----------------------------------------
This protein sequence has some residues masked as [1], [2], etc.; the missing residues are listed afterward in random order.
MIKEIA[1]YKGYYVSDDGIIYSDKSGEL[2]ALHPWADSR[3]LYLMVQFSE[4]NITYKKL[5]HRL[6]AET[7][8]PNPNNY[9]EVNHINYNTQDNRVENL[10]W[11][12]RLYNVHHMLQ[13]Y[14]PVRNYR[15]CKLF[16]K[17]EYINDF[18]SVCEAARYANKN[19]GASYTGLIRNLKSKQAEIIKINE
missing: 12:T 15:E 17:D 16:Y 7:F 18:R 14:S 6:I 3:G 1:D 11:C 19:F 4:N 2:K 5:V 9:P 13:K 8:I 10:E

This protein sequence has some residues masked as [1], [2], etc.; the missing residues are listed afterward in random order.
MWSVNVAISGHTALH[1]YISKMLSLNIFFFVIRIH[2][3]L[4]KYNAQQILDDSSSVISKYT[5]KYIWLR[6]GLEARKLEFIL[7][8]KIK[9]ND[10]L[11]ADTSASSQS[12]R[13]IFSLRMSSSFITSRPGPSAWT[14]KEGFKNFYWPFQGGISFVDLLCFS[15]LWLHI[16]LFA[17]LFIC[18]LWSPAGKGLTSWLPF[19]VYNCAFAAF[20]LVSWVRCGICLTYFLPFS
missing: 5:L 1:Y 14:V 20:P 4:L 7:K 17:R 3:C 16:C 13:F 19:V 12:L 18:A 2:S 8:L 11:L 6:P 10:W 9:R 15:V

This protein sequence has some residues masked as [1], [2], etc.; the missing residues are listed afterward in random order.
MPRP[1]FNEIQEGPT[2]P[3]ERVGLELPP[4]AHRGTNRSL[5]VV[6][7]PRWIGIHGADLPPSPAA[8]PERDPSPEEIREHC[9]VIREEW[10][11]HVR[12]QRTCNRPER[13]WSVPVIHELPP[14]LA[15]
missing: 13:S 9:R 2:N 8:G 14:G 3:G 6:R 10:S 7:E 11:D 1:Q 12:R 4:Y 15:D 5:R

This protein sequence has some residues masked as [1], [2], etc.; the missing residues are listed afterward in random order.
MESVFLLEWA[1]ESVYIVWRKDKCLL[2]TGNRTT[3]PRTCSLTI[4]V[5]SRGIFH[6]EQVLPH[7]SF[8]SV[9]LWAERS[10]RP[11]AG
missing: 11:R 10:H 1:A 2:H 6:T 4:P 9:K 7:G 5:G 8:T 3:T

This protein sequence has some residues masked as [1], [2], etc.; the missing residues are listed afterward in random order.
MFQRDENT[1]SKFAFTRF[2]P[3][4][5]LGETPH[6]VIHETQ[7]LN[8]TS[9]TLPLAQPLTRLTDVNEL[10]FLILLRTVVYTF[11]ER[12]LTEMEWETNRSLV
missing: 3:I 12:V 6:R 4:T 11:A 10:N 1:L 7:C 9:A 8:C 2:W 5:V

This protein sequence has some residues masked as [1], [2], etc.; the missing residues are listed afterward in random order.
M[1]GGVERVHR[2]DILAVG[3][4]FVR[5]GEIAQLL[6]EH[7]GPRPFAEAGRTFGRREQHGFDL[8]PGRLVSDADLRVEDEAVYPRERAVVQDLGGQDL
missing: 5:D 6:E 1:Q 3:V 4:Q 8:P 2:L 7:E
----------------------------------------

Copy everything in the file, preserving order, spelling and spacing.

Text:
This protein sequence has some residues masked as [1], [2], etc.; the missing residues are listed afterward in random order.
MIKEIA[1]YKGYYVSDDGIIYSDKSGEL[2]ALHPWADSR[3]LYLMVQFSE[4]NITYKKL[5]HRL[6]AET[7][8]PNPNNY[9]EVNHINYNTQDNRVENL[10]W[11][12]RLYNVHHMLQ[13]Y[14]PVRNYR[15]CKLF[16]K[17]EYINDF[18]SVCEAARYANKN[19]GASYTGLIRNLKSKQAEIIKINE
missing: 12:T 15:E 17:D 16:Y 7:F 18:R 14:S 6:I 3:G 1:D 11:C 19:F 4:N 2:K 5:V 9:P 13:K 8:I 10:E

This protein sequence has some residues masked as [1], [2], etc.; the missing residues are listed afterward in random order.
MWSVNVAISGHTALH[1]YISKMLSLNIFFFVIRIH[2][3]L[4]KYNAQQILDDSSSVISKYT[5]KYIWLR[6]GLEARKLEFIL[7][8]KIK[9]ND[10]L[11]ADTSASSQS[12]R[13]IFSLRMSSSFITSRPGPSAWT[14]KEGFKNFYWPFQGGISFVDLLCFS[15]LWLHI[16]LFA[17]LFIC[18]LWSPAGKGLTSWLPF[19]VYNCAFAAF[20]LVSWVRCGICLTYFLPFS
missing: 5:L 1:Y 14:V 20:P 4:L 7:K 17:R 3:C 16:C 13:F 19:V 12:L 18:A 2:S 8:L 11:L 6:P 10:W 9:R 15:V

This protein sequence has some residues masked as [1], [2], etc.; the missing residues are listed afterward in random order.
MPRP[1]FNEIQEGPT[2]P[3]ERVGLELPP[4]AHRGTNRSL[5]VV[6][7]PRWIGIHGADLPPSPAA[8]PERDPSPEEIREHC[9]VIREEW[10][11]HVR[12]QRTCNRPER[13]WSVPVIHELPP[14]LA[15]
missing: 13:S 9:R 2:N 8:G 14:G 3:G 6:R 10:S 7:E 11:D 1:Q 12:R 4:Y 15:D 5:R

This protein sequence has some residues masked as [1], [2], etc.; the missing residues are listed afterward in random order.
MESVFLLEWA[1]ESVYIVWRKDKCLL[2]TGNRTT[3]PRTCSLTI[4]V[5]SRGIFH[6]EQVLPH[7]SF[8]SV[9]LWAERS[10]RP[11]AG
missing: 11:R 10:H 1:A 2:H 6:T 4:P 9:K 7:G 5:G 8:T 3:T

This protein sequence has some residues masked as [1], [2], etc.; the missing residues are listed afterward in random order.
MFQRDENT[1]SKFAFTRF[2]P[3][4][5]LGETPH[6]VIHETQ[7]LN[8]TS[9]TLPLAQPLTRLTDVNEL[10]FLILLRTVVYTF[11]ER[12]LTEMEWETNRSLV
missing: 3:I 12:V 6:R 4:T 11:A 10:N 1:L 7:C 9:A 8:C 2:W 5:V

This protein sequence has some residues masked as [1], [2], etc.; the missing residues are listed afterward in random order.
M[1]GGVERVHR[2]DILAVG[3][4]FVR[5]GEIAQLL[6]EH[7]GPRPFAEAGRTFGRREQHGFDL[8]PGRLVSDADLRVEDEAVYPRERAVVQDLGGQDL
missing: 5:D 6:E 1:Q 3:V 4:Q 8:P 2:L 7:E